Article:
Evol Ecol Res 13: 527-542 (2011) Full PDF if your library subscribes.
Relatedness predicts phenotypic plasticity in plants better than weediness
Susan C. Cook-Patton and Anurag A. Agrawal
Department of Ecology and Evolutionary Biology, Cornell University, Ithaca, New York, USA
Correspondence: S.C. Cook-Patton, Department of Ecology and Evolutionary Biology, Cornell University, E145 Corson Hall, Ithaca, NY 14853–2701, USA.
Background: Weedy non-native species have long been predicted to be more phenotypically plastic than native species.
Question: Are weedy non-native species more plastic than natives?
Organisms: Fourteen perennial plant species: Acer platanoides, Acer saccharum, Bromus inermis, Bromus latiglumis, Celastrus orbiculatus, Celastrus scandens, Elymus repens, Elymus trachycaulus, Plantago major, Plantago rugelii, Rosa multiflora, Rosa palustris, Solanum dulcamara, and Solanum carolinense.
Field site: Mesic old-field in Dryden, NY (42°27′49″N, 76°26′40″W).
Methods: We grew seven pairs of native and non-native plant congeners in the field and tested their responses to reduced competition and the addition of fertilizer. We measured the plasticity of six traits related to growth and leaf palatability (total length, leaf dry mass, maximum relative growth rate, leaf toughness, trichome density, and specific leaf area).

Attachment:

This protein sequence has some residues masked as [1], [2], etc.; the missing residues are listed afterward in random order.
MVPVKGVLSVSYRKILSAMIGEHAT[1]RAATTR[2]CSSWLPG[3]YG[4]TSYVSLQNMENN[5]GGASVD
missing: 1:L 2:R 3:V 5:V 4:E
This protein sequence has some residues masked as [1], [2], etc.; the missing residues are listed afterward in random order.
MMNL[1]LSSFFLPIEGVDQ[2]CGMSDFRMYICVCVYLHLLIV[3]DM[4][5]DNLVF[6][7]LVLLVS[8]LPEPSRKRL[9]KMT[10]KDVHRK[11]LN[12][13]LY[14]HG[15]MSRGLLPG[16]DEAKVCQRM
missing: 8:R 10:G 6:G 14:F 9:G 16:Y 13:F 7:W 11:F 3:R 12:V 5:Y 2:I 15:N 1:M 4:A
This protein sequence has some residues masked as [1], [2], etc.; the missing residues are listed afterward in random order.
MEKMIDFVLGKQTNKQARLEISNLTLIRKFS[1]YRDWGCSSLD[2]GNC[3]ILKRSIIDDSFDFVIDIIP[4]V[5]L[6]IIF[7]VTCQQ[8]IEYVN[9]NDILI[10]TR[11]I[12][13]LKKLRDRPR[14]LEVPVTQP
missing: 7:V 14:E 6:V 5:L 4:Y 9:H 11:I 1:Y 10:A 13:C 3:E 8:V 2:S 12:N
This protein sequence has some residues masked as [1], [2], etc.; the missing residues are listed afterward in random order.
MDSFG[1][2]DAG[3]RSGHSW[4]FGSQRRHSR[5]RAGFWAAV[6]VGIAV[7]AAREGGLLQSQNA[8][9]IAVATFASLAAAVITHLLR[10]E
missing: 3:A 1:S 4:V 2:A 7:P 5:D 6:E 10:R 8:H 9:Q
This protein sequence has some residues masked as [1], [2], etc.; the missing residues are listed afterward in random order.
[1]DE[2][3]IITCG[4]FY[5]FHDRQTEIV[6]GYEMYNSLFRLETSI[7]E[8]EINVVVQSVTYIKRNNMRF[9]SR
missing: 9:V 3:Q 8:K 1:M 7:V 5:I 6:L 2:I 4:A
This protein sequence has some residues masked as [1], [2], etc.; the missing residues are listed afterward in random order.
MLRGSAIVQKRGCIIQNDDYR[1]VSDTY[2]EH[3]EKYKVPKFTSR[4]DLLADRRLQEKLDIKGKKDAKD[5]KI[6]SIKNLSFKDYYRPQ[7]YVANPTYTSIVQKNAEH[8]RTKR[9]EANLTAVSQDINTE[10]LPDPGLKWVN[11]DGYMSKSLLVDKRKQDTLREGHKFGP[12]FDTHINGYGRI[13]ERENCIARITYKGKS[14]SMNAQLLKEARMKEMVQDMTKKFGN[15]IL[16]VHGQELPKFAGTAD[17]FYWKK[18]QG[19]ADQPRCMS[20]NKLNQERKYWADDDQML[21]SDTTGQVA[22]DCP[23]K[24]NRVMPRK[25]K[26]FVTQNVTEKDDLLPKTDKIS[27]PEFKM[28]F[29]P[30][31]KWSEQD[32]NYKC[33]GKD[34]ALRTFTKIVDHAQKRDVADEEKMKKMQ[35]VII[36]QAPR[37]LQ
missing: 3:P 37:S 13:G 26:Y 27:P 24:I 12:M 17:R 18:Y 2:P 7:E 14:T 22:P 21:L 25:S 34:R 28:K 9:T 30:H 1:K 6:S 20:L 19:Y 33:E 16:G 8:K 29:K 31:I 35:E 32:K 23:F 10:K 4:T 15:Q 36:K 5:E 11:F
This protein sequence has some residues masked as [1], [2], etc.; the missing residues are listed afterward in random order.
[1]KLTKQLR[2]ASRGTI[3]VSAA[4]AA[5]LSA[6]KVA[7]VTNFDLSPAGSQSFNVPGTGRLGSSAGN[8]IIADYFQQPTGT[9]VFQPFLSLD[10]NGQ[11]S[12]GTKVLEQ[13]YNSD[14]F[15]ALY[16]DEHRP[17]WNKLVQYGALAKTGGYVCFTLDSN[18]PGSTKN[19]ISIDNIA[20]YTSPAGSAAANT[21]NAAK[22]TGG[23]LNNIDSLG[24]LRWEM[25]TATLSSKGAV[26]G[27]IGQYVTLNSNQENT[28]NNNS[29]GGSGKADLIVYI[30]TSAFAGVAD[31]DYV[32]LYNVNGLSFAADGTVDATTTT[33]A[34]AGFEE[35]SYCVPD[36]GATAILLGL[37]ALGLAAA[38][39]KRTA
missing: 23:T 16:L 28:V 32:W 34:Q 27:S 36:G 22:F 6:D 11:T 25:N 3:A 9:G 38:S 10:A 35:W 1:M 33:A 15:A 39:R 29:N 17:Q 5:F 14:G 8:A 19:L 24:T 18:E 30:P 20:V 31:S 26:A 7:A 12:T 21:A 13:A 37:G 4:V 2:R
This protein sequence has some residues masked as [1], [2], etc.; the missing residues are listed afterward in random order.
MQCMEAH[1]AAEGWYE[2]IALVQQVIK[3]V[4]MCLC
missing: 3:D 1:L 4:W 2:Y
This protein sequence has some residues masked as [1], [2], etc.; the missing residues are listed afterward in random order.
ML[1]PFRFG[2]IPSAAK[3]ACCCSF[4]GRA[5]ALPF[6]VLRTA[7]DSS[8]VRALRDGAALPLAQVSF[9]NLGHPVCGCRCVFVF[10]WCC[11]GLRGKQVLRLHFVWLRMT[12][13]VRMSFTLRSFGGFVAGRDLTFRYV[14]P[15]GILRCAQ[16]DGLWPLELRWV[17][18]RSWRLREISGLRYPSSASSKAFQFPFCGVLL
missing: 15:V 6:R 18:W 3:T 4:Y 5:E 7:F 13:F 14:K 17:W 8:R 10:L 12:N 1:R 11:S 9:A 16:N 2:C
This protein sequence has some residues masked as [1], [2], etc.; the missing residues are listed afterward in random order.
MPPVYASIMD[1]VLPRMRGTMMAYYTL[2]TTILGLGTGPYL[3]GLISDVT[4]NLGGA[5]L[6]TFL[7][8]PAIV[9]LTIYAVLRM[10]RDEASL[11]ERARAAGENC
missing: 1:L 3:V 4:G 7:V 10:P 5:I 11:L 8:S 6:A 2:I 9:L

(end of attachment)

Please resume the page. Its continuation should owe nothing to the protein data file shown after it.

Conclusions: Weedy non-native species did not differ consistently from natives in their phenotypic plasticity. Instead, relatedness was a better predictor of plasticity.
Keywords: comparative ecology, competition, fertilization, old-field communities, phenotypic plasticity, plant invasion.
DOWNLOAD A FREE, FULL PDF COPY
IF you are connected using the IP of a subscribing institution (library, laboratory, etc.)
or through its VPN.
© 2011 Susan C. Cook-Patton. All EER articles are copyrighted by their authors. All authors endorse, permit and license Evolutionary Ecology Ltd. to grant its subscribing institutions/libraries the copying privileges specified below without additional consideration or payment to them or to Evolutionary Ecology, Ltd. These endorsements, in writing, are on file in the office of Evolutionary Ecology, Ltd. Consult authors for permission to use any portion of their work in derivative works, compilations or to distribute their work in any commercial manner.
Subscribing institutions/libraries may grant individuals the privilege of making a single copy of an EER article for non-commercial educational or non-commercial research purposes. Subscribing institutions/libraries may also use articles for non-commercial educational purposes by making any number of copies for course packs or course reserve collections. Subscribing institutions/libraries may also loan single copies of articles to non-commercial libraries for educational purposes.
All copies of abstracts and articles must preserve their copyright notice without modification.